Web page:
It’s that time of the year again! No, not election season. If it’s November, it is National Novel Writing Month (NaNoWriMo).
While I don’t plan to participate in NaNoWriMo this year, I do want to piggyback a bit on NaNoWriMo to share writing resources and tips daily throughout November, beginning with some interesting behavioral economics research by Katherine Milkman.
Professor Milkman’s work first came to my attention through her Freakonomics podcast interview, “When Willpower Isn’t Enough,” in which she describes two motivational techniques: temptation bundling and the fresh-start effect.
Think of two activities you want to do, one of which you engage in readily and one of which you tend to avoid. Examples might be listening to a favorite music playlist and cleaning out a cluttered basement. A common strategy would be to reward yourself with the playlist after doing some cleaning or to clean while listening to music.
Temptation bundling takes the second option one step further: listening to the playlist is bundled with cleaning, but you listen to the playlist only while cleaning and at no other time. Milkman explains:
What we’re doing here is basically combining two commitments with each other and they sort of fit like puzzle pieces. So you’re using something that’s instantly gratifying to create a pull to provide the motivation you need to do something that’s unpleasurable at the moment of engagement. And then the other component that’s different is that you can actually have complementarities, which is an econ-speak term for peanut butter and jelly, two things that would go better together and are more enjoyable together than they would be separately. And so, one of the neat things about, for instance, only allowing yourself to watch your favorite TV show while you’re at the gym, is the fact that you might actually enjoy your workout more and you might enjoy the TV show more when you do them together, whereas a traditional commitment device just penalizes some behavior.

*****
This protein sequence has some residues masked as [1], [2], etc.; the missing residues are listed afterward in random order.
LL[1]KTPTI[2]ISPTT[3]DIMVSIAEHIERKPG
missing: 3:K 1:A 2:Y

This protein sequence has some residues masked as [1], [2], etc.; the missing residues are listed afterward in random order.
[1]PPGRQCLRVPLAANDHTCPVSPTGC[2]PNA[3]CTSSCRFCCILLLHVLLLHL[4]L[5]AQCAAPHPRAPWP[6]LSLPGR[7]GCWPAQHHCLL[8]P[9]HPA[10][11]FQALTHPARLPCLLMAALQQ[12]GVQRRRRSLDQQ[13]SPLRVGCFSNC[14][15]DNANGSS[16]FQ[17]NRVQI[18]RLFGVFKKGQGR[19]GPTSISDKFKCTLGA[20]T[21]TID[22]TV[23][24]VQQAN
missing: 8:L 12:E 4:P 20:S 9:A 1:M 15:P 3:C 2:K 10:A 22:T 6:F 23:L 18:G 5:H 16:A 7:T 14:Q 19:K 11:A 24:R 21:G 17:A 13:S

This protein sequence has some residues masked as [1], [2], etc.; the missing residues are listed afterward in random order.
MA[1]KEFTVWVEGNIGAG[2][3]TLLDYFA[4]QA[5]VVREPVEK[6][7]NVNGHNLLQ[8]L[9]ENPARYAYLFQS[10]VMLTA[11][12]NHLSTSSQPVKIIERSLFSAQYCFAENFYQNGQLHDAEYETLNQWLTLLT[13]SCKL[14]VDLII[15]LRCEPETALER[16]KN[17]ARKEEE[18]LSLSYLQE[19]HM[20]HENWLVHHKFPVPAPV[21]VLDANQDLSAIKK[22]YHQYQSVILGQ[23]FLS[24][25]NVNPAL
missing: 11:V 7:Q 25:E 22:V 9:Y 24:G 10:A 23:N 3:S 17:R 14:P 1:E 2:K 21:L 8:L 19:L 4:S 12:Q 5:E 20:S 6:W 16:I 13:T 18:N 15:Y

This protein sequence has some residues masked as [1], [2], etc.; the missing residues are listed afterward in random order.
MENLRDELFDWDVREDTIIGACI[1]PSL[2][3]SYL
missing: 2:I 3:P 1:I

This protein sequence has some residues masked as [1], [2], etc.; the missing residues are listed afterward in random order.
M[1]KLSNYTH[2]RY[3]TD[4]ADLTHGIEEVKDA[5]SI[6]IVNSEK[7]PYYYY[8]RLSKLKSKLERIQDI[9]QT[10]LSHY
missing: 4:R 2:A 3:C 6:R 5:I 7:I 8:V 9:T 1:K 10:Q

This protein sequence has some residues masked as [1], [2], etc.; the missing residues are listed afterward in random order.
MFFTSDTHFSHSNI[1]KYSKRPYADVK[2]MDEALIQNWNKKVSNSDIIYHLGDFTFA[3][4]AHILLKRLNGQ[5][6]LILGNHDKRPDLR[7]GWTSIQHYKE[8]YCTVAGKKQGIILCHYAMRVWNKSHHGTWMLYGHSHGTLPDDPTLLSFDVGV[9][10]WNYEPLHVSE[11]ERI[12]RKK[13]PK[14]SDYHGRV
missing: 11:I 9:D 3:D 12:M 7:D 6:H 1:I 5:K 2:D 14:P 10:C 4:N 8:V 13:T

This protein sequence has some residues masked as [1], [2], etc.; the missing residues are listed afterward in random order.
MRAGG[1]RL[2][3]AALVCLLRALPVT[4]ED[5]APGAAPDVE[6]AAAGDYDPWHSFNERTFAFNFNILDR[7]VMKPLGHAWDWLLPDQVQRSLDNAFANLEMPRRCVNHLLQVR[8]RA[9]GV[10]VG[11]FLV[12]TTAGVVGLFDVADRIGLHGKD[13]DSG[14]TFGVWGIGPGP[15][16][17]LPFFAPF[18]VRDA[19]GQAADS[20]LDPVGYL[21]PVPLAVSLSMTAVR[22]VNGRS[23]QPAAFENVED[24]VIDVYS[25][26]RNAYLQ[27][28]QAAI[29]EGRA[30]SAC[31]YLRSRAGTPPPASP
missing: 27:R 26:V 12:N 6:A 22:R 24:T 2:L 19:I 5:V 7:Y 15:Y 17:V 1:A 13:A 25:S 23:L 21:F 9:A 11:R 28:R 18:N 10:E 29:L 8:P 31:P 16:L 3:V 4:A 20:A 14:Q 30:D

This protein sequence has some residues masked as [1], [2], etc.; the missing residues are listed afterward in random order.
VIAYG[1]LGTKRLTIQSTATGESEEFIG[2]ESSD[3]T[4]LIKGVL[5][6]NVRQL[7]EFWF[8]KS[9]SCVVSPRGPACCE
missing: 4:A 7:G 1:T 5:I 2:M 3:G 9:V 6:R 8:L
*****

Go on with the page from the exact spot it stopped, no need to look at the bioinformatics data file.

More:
For writers, temptation bundling is a bit of a challenge, as it’s hard to multi-task while writing, but we might drink our favorite tea or coffee only when working on NaNoWriMo or some other writing project, or wear a comfy sweater or slippers only when working on our daily word count, or go to a favorite park or coffee shop or museum only when we also write there.
Another technique Milkman discusses in the podcast is the fresh-start effect. This one I can relate to a lot (I love new beginnings of any kind). In simplest terms, it means taking advantage of the motivation we feel when we have a fresh start, such as a New Year, new week, new month, or birthday or other holiday. This fresh-start effect helps us to make the initial effort needed for larger goals, an effort that otherwise might seem overwhelming. Milkman explains how this might work:
So one thing we’ve tried is just reminding people that a given day is a fresh start. So, for instance, we have one experiment where we reminded people that a certain day was the first day of spring. And we experimentally compared people who we reminded a certain day was the first day of spring, with another group that we didn’t. And the group that got that first day of spring reminder was more motivated to pursue their goals and receive a reminder about their goals specifically on the first day of spring, when it was labeled as such. And so, you can think about just reframing a given day, reminding someone that it is an opportunity for a fresh start is one intervention that might increase engagement in fresh start behaviors. You could also think about just asking people to do things that are good for them on fresh-start dates. So you might try to roll out, for instance, a planning prompt campaign or offer people an opportunity to sign up for a commitment device or for a temptation bundling device on a fresh start date when we know their natural inclination and their motivation to do things like exercise and diet….
For NaNoWriMo or any long-term writing project, we might build in various fresh starts along the way—planning certain scenes or chapters for Mondays, for example, or even making a big deal about each day’s goal, knowing that the next morning offers a fresh start to succeed all over again.
You can follow Professor Milkman’s research on Twitter and watch her explain temptation bundling in the video below.
What are some other ways that writers can take advantage of temptation bundling and the fresh-start effect?